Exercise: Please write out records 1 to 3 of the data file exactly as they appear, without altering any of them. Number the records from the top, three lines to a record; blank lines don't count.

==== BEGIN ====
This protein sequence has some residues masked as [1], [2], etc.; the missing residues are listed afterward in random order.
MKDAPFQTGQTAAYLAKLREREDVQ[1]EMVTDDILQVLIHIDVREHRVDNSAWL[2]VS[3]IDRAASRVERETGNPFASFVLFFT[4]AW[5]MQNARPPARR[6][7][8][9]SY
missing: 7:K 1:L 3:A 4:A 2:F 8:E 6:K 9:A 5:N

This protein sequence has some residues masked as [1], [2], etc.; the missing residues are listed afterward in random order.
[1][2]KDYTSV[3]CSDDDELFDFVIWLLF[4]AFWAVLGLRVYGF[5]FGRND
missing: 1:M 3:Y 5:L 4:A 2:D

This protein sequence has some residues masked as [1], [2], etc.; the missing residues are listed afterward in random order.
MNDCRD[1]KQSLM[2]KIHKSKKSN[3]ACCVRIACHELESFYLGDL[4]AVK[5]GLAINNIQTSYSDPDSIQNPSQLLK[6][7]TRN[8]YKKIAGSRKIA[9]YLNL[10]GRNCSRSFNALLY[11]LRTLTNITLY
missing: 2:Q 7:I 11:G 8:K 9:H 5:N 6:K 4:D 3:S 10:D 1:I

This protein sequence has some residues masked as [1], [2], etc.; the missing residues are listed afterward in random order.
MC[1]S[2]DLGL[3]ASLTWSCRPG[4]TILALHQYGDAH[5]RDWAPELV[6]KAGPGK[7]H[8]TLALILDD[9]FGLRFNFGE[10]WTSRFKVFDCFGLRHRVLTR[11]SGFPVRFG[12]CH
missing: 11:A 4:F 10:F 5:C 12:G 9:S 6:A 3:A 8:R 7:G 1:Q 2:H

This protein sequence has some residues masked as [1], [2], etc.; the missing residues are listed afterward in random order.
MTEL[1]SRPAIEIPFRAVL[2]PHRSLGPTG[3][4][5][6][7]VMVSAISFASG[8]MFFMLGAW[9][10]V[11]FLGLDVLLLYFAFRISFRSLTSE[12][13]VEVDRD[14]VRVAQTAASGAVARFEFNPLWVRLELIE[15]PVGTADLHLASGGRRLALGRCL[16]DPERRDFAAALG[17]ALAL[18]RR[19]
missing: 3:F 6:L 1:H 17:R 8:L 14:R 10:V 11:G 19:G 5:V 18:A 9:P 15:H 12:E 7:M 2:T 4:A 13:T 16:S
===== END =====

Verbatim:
This protein sequence has some residues masked as [1], [2], etc.; the missing residues are listed afterward in random order.
MKDAPFQTGQTAAYLAKLREREDVQ[1]EMVTDDILQVLIHIDVREHRVDNSAWL[2]VS[3]IDRAASRVERETGNPFASFVLFFT[4]AW[5]MQNARPPARR[6][7][8][9]SY
missing: 7:K 1:L 3:A 4:A 2:F 8:E 6:K 9:A 5:N

This protein sequence has some residues masked as [1], [2], etc.; the missing residues are listed afterward in random order.
[1][2]KDYTSV[3]CSDDDELFDFVIWLLF[4]AFWAVLGLRVYGF[5]FGRND
missing: 1:M 3:Y 5:L 4:A 2:D

This protein sequence has some residues masked as [1], [2], etc.; the missing residues are listed afterward in random order.
MNDCRD[1]KQSLM[2]KIHKSKKSN[3]ACCVRIACHELESFYLGDL[4]AVK[5]GLAINNIQTSYSDPDSIQNPSQLLK[6][7]TRN[8]YKKIAGSRKIA[9]YLNL[10]GRNCSRSFNALLY[11]LRTLTNITLY
missing: 2:Q 7:I 11:G 8:K 9:H 5:N 6:K 4:D 3:S 10:D 1:I